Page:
There is a learning curve. Linux ain't hard, it's just different.

There is a good primer at about dot com.

Machtelt Garrels has written a fantastic in-depth intro. I have a printed copy of that on my bookshelf and read it all the way through.

The Slackbook is also a good intro. It's oriented towards Slackware, but, since Slackware believes in basic Linux, not in bells-and-whistles Linux, it is good on basic Linux.
Hey thanks man for the linux.about.com link. So many people ask what linux is when I tell them about it, and that is perfect to give to people to learn about linux. You the man! I always struggle to explain linux, especially when most people only ever used windows throughout their whole life.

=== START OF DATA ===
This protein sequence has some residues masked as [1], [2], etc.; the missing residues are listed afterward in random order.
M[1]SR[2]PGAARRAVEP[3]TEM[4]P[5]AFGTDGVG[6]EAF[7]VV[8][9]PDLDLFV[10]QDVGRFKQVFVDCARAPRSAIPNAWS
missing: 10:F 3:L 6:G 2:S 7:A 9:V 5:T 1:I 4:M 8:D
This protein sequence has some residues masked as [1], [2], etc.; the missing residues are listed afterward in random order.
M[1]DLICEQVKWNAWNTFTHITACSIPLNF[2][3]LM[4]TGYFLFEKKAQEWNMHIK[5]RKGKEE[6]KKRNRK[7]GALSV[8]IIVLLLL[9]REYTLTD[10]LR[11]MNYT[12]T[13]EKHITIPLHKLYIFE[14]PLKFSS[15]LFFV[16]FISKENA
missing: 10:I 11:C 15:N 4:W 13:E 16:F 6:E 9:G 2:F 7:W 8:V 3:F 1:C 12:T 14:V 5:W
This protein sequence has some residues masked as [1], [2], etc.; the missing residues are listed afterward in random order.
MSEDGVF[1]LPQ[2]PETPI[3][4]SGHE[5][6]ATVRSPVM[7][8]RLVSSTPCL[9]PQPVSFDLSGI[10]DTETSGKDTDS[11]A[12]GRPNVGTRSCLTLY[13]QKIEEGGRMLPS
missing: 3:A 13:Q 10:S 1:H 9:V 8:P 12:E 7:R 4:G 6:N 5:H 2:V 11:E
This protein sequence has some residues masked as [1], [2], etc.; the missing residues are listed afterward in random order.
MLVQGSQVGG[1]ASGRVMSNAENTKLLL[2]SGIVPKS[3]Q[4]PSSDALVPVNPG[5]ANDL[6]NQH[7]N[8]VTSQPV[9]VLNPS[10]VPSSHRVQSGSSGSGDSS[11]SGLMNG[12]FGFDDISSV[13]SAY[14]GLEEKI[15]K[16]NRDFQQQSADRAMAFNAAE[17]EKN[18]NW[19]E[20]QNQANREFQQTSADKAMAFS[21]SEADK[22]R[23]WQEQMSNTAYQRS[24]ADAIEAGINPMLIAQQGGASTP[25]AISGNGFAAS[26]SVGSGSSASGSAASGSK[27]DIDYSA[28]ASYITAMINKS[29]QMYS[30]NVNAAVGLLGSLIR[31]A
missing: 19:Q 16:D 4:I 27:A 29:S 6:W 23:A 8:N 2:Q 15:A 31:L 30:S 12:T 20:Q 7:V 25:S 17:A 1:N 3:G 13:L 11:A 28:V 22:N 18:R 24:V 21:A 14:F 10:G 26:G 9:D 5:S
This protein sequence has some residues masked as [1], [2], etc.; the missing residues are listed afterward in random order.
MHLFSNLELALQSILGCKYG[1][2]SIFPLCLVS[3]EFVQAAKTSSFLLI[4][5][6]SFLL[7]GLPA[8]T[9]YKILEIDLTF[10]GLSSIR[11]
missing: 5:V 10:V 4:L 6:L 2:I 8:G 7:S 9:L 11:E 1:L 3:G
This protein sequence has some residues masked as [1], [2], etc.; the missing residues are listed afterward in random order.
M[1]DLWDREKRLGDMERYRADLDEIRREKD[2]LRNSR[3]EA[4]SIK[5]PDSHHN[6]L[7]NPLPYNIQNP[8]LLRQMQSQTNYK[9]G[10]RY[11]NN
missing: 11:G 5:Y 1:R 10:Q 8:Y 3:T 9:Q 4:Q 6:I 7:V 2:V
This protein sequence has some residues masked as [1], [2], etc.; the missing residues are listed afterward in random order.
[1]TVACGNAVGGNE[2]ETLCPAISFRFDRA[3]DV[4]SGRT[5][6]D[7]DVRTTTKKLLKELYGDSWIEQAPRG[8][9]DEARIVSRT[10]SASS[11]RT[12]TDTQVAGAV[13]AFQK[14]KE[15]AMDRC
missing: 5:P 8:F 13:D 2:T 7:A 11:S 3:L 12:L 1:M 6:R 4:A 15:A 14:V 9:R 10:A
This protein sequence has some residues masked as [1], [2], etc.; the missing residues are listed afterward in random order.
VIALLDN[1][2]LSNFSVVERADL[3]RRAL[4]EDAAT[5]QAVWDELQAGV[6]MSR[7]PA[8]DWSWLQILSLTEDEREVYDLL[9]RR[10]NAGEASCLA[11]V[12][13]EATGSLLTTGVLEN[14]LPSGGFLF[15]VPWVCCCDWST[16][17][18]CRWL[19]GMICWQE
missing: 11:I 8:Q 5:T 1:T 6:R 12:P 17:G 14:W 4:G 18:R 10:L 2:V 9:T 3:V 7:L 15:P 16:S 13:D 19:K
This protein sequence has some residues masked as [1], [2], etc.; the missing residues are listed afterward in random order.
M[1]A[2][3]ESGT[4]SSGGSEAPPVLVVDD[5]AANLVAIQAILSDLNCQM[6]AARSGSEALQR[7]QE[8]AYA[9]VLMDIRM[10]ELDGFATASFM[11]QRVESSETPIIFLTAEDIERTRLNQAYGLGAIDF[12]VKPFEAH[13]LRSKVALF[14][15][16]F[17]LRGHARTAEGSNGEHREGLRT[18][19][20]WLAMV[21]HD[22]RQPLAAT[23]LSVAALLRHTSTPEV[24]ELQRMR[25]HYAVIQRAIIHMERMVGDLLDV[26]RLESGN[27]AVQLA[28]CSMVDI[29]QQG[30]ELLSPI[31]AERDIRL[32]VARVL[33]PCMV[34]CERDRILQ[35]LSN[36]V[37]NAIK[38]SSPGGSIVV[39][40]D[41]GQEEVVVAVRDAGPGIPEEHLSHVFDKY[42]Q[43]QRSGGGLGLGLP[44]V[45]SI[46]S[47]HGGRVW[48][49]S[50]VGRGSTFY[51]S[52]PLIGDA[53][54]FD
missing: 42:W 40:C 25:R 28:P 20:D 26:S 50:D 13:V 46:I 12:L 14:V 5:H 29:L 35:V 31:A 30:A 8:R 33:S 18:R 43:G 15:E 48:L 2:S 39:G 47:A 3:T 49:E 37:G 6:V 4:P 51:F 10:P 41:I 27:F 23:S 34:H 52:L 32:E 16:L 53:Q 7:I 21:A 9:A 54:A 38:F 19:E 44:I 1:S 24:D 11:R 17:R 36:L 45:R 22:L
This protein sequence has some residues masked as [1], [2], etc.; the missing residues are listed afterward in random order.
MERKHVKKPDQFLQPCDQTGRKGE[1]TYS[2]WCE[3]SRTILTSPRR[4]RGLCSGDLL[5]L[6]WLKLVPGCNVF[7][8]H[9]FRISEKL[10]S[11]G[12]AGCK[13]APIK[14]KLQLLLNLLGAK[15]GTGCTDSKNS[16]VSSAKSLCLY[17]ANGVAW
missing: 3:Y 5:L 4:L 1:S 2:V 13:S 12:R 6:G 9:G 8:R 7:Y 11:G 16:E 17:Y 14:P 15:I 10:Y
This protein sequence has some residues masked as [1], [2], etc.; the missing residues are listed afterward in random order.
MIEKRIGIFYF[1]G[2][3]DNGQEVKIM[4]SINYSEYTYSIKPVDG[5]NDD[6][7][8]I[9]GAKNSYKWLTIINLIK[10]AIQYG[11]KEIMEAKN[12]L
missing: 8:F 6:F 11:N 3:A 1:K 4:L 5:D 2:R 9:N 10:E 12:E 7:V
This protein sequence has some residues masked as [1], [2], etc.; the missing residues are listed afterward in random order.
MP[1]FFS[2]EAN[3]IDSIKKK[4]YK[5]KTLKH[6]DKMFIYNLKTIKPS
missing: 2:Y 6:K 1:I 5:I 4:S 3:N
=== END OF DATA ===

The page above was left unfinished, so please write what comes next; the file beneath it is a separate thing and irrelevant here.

aliris - It might be tough trying to learn about some different parts and aspects of linux, how it works, runs, programming, etc... you get the picture.... but in the end, it is well worth it. And as far as bash, you can start here:

http://bash.cyberciti.biz/guide/Main_Page
http://lowfatlinux.com/linux-bash-manual.html
 
Old 11-02-2010, 12:51 AM   #9
corp769
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If we helped you out enough, and you are good to go, mark the thread as solved. Just common forum courtesy. And giving positive reputation is a plus too. Good luck with everything!
 
Old 11-02-2010, 02:37 AM   #10
Fred Caro
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learn linux

I have not looked at all the links, every one has their favourite explanation but I would add that technical writing is a particular skill and one that few have mastered, think of flat-pack instructions! Thus don't beat yourself up if you don't understand first off.
Perhaps, a Windows user does not think about how the file system works, it just works(hopefully). If you start using GNU/Linux then you are either short of cash or are beginning to think of 'how does all this stuff work?'